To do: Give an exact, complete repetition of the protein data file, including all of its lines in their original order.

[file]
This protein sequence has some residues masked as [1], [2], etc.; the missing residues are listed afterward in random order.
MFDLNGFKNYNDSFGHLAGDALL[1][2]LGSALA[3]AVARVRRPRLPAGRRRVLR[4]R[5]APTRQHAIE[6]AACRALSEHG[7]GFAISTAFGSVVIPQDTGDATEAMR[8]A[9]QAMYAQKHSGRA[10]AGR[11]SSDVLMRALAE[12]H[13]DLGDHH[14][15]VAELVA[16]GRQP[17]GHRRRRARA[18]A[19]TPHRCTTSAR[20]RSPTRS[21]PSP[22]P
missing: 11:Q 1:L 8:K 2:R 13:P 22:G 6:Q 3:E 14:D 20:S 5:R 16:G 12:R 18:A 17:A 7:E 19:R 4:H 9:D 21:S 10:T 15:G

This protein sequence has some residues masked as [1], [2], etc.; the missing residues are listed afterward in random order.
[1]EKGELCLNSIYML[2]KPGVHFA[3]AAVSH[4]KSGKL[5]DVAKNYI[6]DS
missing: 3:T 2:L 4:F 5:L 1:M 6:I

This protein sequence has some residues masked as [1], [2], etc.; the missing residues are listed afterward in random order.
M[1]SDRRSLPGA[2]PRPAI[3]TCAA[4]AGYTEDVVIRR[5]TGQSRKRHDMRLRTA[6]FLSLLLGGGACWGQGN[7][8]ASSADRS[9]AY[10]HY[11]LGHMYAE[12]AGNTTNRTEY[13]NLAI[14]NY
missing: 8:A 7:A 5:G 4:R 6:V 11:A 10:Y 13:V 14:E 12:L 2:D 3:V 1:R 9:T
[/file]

This protein sequence has some residues masked as [1], [2], etc.; the missing residues are listed afterward in random order.
MFDLNGFKNYNDSFGHLAGDALL[1][2]LGSALA[3]AVARVRRPRLPAGRRRVLR[4]R[5]APTRQHAIE[6]AACRALSEHG[7]GFAISTAFGSVVIPQDTGDATEAMR[8]A[9]QAMYAQKHSGRA[10]AGR[11]SSDVLMRALAE[12]H[13]DLGDHH[14][15]VAELVA[16]GRQP[17]GHRRRRARA[18]A[19]TPHRCTTSAR[20]RSPTRS[21]PSP[22]P
missing: 11:Q 1:L 8:K 2:R 13:P 22:G 6:Q 3:E 14:D 20:S 5:R 16:G 12:R 18:A 17:A 7:E 19:R 4:H 9:D 21:S 10:T 15:G

This protein sequence has some residues masked as [1], [2], etc.; the missing residues are listed afterward in random order.
[1]EKGELCLNSIYML[2]KPGVHFA[3]AAVSH[4]KSGKL[5]DVAKNYI[6]DS
missing: 3:T 2:L 4:F 5:L 1:M 6:I

This protein sequence has some residues masked as [1], [2], etc.; the missing residues are listed afterward in random order.
M[1]SDRRSLPGA[2]PRPAI[3]TCAA[4]AGYTEDVVIRR[5]TGQSRKRHDMRLRTA[6]FLSLLLGGGACWGQGN[7][8]ASSADRS[9]AY[10]HY[11]LGHMYAE[12]AGNTTNRTEY[13]NLAI[14]NY
missing: 8:A 7:A 5:G 4:R 6:V 11:A 10:Y 13:V 14:E 12:L 2:D 3:V 1:R 9:T